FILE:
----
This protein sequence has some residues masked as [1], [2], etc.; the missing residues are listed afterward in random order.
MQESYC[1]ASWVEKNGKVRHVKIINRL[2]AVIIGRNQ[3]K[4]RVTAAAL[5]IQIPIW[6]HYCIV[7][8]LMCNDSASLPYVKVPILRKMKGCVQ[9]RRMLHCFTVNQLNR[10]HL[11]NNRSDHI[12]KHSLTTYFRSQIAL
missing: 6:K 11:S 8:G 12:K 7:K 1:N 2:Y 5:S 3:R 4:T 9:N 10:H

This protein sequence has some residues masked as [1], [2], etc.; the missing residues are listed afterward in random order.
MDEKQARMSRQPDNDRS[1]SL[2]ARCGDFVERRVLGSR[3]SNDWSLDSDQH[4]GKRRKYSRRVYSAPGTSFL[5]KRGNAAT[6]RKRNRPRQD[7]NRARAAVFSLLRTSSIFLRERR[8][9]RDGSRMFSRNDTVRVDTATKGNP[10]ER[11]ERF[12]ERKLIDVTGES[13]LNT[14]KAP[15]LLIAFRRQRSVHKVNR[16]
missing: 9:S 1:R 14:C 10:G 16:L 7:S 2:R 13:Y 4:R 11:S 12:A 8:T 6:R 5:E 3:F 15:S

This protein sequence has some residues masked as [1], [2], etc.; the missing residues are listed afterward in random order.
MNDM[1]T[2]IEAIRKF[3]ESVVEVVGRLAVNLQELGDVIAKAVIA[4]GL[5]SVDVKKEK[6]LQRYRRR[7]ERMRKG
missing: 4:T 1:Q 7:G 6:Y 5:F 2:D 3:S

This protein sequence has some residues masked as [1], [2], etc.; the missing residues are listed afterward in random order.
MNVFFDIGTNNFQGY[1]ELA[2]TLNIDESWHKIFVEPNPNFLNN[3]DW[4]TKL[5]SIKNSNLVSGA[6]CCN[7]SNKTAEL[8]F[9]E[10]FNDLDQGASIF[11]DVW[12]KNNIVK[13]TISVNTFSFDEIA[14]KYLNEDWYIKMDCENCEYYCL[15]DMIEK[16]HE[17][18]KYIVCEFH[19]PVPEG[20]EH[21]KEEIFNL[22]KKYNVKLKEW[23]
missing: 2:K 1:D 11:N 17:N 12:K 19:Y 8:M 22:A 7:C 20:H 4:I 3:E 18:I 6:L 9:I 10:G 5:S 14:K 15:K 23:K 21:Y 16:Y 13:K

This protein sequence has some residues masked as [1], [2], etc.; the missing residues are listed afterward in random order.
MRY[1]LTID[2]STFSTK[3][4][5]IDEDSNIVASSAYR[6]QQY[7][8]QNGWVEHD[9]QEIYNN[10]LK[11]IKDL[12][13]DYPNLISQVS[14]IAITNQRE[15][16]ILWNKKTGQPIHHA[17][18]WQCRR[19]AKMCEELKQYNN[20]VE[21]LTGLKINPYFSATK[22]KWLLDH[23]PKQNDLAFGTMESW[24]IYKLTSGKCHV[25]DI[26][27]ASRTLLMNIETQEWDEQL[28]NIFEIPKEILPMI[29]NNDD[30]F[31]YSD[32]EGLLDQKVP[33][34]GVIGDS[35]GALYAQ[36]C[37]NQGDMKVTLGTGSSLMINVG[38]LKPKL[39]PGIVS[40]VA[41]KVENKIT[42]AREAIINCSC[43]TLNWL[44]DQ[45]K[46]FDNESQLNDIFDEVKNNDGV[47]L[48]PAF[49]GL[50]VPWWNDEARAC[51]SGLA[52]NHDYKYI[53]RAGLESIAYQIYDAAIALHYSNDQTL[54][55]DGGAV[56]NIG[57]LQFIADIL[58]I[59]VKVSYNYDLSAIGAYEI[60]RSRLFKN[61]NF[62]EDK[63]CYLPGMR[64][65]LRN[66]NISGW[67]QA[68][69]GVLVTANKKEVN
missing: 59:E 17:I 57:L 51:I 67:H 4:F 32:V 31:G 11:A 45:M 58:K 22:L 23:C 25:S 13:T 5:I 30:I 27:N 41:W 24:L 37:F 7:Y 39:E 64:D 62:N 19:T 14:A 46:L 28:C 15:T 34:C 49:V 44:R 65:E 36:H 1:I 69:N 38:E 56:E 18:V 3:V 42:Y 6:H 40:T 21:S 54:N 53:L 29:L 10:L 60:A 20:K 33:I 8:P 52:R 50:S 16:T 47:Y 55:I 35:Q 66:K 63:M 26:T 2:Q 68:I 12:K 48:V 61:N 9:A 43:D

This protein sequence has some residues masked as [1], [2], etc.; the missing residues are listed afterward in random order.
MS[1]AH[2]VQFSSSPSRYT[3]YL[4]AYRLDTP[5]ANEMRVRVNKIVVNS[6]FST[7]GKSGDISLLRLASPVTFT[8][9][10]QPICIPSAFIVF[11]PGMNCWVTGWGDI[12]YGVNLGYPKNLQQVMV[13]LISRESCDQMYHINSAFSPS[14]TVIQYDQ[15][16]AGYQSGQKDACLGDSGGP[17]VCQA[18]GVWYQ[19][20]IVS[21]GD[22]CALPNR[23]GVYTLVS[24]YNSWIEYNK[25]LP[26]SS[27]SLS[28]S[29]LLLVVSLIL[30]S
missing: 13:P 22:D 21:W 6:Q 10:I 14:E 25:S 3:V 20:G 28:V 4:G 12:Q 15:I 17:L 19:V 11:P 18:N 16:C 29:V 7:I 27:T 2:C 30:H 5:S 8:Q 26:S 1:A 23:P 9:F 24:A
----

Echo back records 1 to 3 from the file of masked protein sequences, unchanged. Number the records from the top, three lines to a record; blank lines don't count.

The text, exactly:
This protein sequence has some residues masked as [1], [2], etc.; the missing residues are listed afterward in random order.
MQESYC[1]ASWVEKNGKVRHVKIINRL[2]AVIIGRNQ[3]K[4]RVTAAAL[5]IQIPIW[6]HYCIV[7][8]LMCNDSASLPYVKVPILRKMKGCVQ[9]RRMLHCFTVNQLNR[10]HL[11]NNRSDHI[12]KHSLTTYFRSQIAL
missing: 6:K 11:S 8:G 12:K 7:K 1:N 2:Y 5:S 3:R 4:T 9:N 10:H

This protein sequence has some residues masked as [1], [2], etc.; the missing residues are listed afterward in random order.
MDEKQARMSRQPDNDRS[1]SL[2]ARCGDFVERRVLGSR[3]SNDWSLDSDQH[4]GKRRKYSRRVYSAPGTSFL[5]KRGNAAT[6]RKRNRPRQD[7]NRARAAVFSLLRTSSIFLRERR[8][9]RDGSRMFSRNDTVRVDTATKGNP[10]ER[11]ERF[12]ERKLIDVTGES[13]LNT[14]KAP[15]LLIAFRRQRSVHKVNR[16]
missing: 9:S 1:R 14:C 10:G 16:L 7:S 2:R 13:Y 4:R 11:S 12:A 8:T 6:R 5:E 3:F 15:S

This protein sequence has some residues masked as [1], [2], etc.; the missing residues are listed afterward in random order.
MNDM[1]T[2]IEAIRKF[3]ESVVEVVGRLAVNLQELGDVIAKAVIA[4]GL[5]SVDVKKEK[6]LQRYRRR[7]ERMRKG
missing: 4:T 1:Q 7:G 6:Y 5:F 2:D 3:S